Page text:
Why bring Lois Lerner back to testify now at a House Oversight hearing? Lerner famously — and arguably defectively — took the Fifth Amendment at a previous Oversight hearing in May 2013, after first issuing a statement declaring that she had broken no laws. The committee then ruled her use of the Fifth Amendment invalid, and threatened to haul her back again — where Lerner would likely take the Fifth again. Instead, Oversight has supposedly been negotiating with Lerner’s lawyers to provide testimony in exchange for some sort of immunity.
Those efforts have apparently gone nowhere, and Darrell Issa wants her back in front of the committee next week:
Issa told Lerner’s attorney in a Tuesday letter that he expected the retired IRS official to appear before his committee on March 5. …ADVERTISEMENT
In his letter to William Taylor, Lerner’s attorney, Issa said that her testimony “remains critical to this committee’s investigation.”
“Because the committee explicitly rejected her Fifth Amendment privilege claim, I expect her to provide answers when the hearing reconvenes on March 5,” Issa wrote.
Ranking Democrat Elijah Cummings (MD) called this an election-year stunt, which may be a bit offensive of a characterization given the developments on Lerner’s activities since her last appearance nine months ago. At the very least, Lerner should be asked about the “off-plan” attempts to change the rules at IRS in order to allow the agency to go after conservative 501(c)(4) groups. Those rules hadn’t changed in over 50 years, and it’s more than just curiosity to wonder why a political operative like Lerner wanted to make those changes under the radar and avoid any outside scrutiny, especially with the rest of the revelations we’ve seen at IRS.
On the other hand, it doesn’t appear that we can expect much out of Lerner either, unless Issa and Taylor have reconciled over her testimony. Lerner has since retired from the IRS, and she has even less to lose with a Fifth Amendment claim than before. If Issa is calling her without any progress on getting her cooperation, then the word stunt might be applicable, even if it’s not really going to affect anyone’s election — especially in a March 5th appearance.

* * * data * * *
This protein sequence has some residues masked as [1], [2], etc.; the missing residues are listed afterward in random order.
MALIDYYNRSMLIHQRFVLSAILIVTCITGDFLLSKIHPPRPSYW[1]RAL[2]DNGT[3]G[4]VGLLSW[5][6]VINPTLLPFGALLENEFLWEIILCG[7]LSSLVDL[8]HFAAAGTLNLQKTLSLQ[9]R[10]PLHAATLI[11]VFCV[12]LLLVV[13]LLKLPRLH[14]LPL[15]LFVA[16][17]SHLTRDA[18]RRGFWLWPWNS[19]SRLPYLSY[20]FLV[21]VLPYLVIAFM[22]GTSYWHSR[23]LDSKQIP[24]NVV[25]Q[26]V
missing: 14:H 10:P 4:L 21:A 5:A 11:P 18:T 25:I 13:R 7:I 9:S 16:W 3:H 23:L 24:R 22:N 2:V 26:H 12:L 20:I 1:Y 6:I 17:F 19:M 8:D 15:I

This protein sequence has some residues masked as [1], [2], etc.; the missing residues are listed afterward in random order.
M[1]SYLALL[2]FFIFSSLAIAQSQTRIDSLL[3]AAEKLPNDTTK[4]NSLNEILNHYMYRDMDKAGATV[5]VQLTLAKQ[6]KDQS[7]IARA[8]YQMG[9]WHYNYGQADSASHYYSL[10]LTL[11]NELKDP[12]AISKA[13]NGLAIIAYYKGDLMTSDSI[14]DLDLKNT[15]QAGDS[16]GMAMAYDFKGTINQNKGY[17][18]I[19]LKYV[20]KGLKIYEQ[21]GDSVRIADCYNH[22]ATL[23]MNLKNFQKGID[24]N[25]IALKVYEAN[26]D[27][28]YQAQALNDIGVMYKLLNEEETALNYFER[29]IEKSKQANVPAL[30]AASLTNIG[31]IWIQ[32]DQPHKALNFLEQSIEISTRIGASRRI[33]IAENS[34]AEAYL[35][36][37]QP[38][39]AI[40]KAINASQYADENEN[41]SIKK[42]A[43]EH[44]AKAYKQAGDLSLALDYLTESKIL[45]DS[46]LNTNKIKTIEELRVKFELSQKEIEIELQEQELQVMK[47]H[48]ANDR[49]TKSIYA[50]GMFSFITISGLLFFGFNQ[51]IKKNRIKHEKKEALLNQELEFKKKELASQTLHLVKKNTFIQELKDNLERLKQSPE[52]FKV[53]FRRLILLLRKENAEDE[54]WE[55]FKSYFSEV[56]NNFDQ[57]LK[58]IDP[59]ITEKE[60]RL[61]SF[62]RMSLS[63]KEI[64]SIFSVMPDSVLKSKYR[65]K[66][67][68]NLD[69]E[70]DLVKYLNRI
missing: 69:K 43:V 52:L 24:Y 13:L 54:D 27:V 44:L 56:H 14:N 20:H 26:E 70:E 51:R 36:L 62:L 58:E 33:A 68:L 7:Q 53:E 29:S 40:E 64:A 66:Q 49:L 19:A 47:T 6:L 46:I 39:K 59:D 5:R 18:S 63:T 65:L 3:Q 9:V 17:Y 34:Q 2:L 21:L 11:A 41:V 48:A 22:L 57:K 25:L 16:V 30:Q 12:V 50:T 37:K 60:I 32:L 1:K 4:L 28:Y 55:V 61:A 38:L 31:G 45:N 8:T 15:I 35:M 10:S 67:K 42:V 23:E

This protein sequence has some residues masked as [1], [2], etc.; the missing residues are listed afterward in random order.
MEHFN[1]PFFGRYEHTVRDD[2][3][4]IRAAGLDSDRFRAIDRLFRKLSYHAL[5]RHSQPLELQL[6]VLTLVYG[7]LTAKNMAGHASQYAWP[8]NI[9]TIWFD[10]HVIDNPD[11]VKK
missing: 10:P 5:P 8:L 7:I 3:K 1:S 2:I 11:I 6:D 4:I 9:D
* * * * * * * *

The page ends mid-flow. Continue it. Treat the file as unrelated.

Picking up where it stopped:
It might be a good way to highlight the House Republican plan to prevent Lerner’s “off-plan” plans from moving forward, though:
The GOP-led House voted Tuesday to block the IRS from asking about religious, political, or social beliefs, and to require the embattled agency to notify taxpayers when their information has been shared with other government agencies.
The Protecting Taxpayers from Intrusive IRS Requests Act, introduced by Rep. Peter Roskam, R-Ill., in the wake of the IRS targeting scandal, would limit what the agency can ask taxpayers and overhaul the process for groups applying for tax-exempt status.
Roskam said IRS efforts to get details on the operations of several conservative groups dating back to early 2010 was a “shameful abuse and a shameful scandal,” The Hill reported.
The House also approved the Taxpayer Transparency and Efficient Audit Act, which would require the IRS to inform taxpayers when the agency has shared their tax information with another government agency and limit IRS audits to one year.
The re-emergence of Lerner, and perhaps especially with another televised recitation of a Fifth Amendment claim from a (former) public servant, might put pressure on Senate Democrats to put an end to these specific abuses at IRS. If so, then it’s time well spent, “stunt” or not.